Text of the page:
Purchasing a REIT, on the other hand, can be done with only a few hundred dollars as share prices are often as low, if not lower, than equities. An investor that wants to invest $3,000 in real estate will reap the same rewards on a pro-rated basis as those who want to invest $100,000; in the past, it simply wasn’t possible to get this kind of diversification in the real estate asset class without taking on partners or using leverage.
Unlike direct property ownership, a REIT offers liquidity and daily price quotations. Many investors mistake this for increased risk. After the average real estate investor has acquired a house, apartment building or storage unit, he becomes primarily interested in the future rental income prospects, not the potential sale value of the asset if he put it back on the market. Indeed, if the investor holds the property for twenty years, he is likely to have lived through significant boom and busts in the real estate cycle.
In most cases, it is safe to assume that because of the lack of daily quoted resale value, the investor has never stopped to consider that his real estate fluctuates just as would any common stock (albeit to a much smaller degree.) In this case, the lack of quoted price is mistaken for stability. As Benjamin Graham said in his 1970’s edition of The Intelligent Investor:
“There was then [during the Great Depression] a psychological advantage in owning business interests that had no quoted market. For example, people who owned first mortgages on real estate that continued to pay interest were able to tell themselves that their investments had kept their full value, there being no market quotations to indicate otherwise. On the other hand, many listed corporation bonds of even better quality and greater underlying strength suffered severe shrinkages in their market quotations, thus making their owners believe they were growing distinctly poorer. In reality the owners were better off with the listed securities, despite the low prices of these. For if they had wanted to, or were compelled to, they could at least have sold the issues – possibly to exchange them for even better bargains. Or they could just as logically have ignored the market’s action as temporary and basically meaningless. But it is self-deception to tell yourself that you have suffered no shrinkage in value merely because your securities have no quoted market at all.”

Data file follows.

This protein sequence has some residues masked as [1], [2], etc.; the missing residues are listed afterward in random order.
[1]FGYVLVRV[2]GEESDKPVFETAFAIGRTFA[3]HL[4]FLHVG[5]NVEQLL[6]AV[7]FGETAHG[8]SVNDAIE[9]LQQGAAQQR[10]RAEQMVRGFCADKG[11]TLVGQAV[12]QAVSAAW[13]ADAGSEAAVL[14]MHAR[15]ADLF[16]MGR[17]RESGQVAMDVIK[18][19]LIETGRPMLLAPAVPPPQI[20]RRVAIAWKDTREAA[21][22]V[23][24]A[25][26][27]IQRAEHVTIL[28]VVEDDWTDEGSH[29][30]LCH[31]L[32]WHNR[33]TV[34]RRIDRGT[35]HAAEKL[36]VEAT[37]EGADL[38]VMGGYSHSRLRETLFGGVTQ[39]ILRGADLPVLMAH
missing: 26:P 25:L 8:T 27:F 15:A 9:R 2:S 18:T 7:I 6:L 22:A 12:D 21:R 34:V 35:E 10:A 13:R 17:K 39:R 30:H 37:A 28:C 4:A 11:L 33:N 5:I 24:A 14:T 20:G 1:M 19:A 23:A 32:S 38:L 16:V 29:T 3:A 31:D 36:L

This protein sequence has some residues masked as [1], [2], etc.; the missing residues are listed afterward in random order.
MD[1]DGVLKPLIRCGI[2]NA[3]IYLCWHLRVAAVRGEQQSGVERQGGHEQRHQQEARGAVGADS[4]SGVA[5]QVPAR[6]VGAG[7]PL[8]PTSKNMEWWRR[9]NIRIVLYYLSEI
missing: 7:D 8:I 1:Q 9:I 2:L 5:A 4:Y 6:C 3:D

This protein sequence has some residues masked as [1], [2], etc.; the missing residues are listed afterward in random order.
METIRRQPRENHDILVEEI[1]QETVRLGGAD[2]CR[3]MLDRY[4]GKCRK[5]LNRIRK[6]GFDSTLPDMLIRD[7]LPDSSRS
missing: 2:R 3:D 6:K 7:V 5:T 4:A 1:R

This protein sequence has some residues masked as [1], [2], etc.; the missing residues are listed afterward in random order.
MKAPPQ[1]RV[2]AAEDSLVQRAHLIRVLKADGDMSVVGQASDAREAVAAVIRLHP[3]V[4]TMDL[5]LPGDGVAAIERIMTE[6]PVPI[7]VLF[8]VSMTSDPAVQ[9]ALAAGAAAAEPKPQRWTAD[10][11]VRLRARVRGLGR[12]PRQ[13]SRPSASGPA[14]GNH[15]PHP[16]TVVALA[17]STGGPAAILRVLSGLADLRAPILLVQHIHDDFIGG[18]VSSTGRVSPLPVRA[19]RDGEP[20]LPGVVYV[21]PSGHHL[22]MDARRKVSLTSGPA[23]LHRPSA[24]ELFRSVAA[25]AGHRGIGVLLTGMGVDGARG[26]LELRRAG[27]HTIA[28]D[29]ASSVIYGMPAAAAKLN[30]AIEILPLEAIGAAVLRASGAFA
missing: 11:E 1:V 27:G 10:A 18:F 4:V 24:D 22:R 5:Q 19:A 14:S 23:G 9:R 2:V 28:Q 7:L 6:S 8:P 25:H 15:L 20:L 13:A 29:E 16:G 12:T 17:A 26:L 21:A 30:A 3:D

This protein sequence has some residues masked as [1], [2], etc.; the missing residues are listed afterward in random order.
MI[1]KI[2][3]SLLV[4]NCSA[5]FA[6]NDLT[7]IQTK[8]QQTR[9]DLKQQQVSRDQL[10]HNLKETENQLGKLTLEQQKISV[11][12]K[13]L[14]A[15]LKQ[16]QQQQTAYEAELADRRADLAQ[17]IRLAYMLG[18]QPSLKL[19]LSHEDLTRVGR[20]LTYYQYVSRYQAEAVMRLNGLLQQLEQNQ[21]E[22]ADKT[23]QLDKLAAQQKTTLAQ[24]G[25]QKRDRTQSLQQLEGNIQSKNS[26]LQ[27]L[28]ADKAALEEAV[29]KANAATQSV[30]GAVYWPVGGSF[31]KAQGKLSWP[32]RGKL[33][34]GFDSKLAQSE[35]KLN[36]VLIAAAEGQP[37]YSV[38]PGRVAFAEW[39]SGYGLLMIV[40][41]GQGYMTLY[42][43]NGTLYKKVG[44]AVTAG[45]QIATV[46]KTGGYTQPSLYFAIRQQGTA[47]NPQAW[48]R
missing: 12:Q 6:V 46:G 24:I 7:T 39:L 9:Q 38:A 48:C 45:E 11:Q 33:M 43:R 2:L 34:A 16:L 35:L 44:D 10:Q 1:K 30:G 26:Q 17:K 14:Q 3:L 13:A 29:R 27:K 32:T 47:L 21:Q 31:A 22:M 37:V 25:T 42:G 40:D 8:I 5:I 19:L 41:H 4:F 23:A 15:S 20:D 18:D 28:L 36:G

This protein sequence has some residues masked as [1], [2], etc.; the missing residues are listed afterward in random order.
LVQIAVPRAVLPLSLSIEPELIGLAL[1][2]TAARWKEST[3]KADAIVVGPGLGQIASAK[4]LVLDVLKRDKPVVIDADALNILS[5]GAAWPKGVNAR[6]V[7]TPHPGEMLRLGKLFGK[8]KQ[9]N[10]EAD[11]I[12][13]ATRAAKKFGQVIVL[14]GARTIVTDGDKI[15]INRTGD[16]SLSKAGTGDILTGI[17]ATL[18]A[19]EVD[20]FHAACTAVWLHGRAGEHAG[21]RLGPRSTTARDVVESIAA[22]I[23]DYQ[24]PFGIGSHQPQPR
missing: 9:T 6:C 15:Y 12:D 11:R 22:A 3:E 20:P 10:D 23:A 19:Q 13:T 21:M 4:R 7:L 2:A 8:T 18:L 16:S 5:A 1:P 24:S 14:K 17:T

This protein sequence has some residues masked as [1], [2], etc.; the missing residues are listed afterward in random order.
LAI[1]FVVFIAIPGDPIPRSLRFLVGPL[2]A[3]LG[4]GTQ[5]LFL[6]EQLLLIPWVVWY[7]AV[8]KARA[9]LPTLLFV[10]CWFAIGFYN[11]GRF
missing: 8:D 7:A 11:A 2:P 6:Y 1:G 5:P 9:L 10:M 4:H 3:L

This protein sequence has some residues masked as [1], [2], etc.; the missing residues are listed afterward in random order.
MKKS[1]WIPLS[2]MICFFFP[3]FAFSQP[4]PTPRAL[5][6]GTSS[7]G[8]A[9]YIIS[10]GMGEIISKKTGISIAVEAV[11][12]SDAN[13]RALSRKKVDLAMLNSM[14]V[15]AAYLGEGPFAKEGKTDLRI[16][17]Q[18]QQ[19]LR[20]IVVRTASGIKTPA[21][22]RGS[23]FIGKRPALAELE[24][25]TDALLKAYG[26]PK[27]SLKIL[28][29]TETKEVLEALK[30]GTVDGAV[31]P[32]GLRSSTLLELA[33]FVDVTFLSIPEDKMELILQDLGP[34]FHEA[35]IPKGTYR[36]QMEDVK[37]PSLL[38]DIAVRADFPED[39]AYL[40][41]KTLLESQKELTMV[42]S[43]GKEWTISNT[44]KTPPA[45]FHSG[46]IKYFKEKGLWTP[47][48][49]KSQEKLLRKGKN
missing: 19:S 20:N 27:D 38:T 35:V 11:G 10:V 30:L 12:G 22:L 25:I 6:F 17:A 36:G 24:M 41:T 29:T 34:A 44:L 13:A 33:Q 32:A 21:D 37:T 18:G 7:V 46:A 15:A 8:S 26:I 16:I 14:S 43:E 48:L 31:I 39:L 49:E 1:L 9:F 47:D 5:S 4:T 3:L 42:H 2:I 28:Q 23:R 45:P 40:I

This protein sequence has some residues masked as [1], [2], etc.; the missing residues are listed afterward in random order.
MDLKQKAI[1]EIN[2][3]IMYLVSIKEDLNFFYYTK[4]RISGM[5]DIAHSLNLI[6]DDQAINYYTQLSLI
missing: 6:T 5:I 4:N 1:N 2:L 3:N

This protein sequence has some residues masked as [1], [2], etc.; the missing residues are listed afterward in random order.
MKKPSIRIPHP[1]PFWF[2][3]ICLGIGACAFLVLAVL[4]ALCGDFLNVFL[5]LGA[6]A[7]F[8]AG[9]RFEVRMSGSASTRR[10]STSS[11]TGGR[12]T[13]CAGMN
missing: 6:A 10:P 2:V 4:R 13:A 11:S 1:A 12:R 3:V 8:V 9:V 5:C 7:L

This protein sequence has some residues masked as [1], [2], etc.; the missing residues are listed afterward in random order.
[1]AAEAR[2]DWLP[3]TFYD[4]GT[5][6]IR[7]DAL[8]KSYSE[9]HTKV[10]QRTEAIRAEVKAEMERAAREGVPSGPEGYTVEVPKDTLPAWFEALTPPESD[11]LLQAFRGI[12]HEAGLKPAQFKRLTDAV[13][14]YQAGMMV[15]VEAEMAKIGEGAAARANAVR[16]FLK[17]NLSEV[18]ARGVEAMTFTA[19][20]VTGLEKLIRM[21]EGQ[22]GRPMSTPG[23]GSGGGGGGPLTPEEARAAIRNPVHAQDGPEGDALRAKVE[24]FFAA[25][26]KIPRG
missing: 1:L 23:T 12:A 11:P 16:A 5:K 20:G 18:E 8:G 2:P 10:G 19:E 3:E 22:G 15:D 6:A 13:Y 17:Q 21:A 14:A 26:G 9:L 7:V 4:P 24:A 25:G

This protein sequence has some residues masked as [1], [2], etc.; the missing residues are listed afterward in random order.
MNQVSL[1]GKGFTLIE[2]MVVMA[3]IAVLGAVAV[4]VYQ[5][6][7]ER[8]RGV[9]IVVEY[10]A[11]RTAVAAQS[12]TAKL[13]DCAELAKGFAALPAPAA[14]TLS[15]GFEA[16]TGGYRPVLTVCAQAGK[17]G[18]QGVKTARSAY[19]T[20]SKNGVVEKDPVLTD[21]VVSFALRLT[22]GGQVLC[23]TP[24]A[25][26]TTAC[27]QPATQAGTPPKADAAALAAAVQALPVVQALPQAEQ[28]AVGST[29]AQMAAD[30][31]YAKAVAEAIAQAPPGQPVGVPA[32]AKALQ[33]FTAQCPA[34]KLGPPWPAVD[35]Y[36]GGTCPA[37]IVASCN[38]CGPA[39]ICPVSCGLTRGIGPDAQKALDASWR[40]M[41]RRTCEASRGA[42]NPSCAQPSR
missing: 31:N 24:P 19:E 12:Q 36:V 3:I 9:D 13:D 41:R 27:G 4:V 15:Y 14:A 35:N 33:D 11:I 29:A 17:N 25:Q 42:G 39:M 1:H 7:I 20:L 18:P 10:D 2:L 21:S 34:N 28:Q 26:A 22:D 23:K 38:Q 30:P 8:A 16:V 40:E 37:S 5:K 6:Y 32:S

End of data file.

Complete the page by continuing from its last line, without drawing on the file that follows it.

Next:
In other words, despite the fact that the quoted price of the REIT may fluctuate on a daily basis, the economic reality of direct real estate investing is no different. In essence, it is as if the owner of a REIT simply didn’t pick up the paper and examine the price offered to him by Mr. Market. Taking it one step further, this perceived disadvantage is actually one of the perks of owning REITs. Unlike direct real estate holdings, they are a liquid asset that can be sold fairly quickly to raise cash or take advantage of other investment opportunities.
Excellent Tools for Retirement or Income for Living Expenses
A significant portion of the return attributed to investing in REITs is due to the large cash dividends. Because dividend distributions of this kind are taxed at personal income tax rates which have historically been 39.8% (thanks to the Bush tax cuts, this rate has been lowered to 35%), Uncle Sam can take a significant bite out of your profits. One way to counter this is to hold your real estate investments in your IRA or other retirement accounts. Decades of tax-free compounding can result in hundreds of thousands of dollars more in retirement savings.
REITs are also especially suited to retirement portfolios because the cash dividend not only provides income upon which to live but establishes a phantom floor to the share price. In a market free fall, for example, the dividend yield will eventually become attractive enough to prevent further sell-offs (assuming the fundamental business isn’t in jeopardy.) It can result in greater stability at times of market crises.
The term equity REIT refers to a corporate entity that is engaged in the acquisition, management, building, renovation, and sale of real estate. This type of real estate investment trust offers the greatest potential of reward and as such tends to be favored by professional money managers. Equity REITs often operate in a specific area of expertise. Some examples include: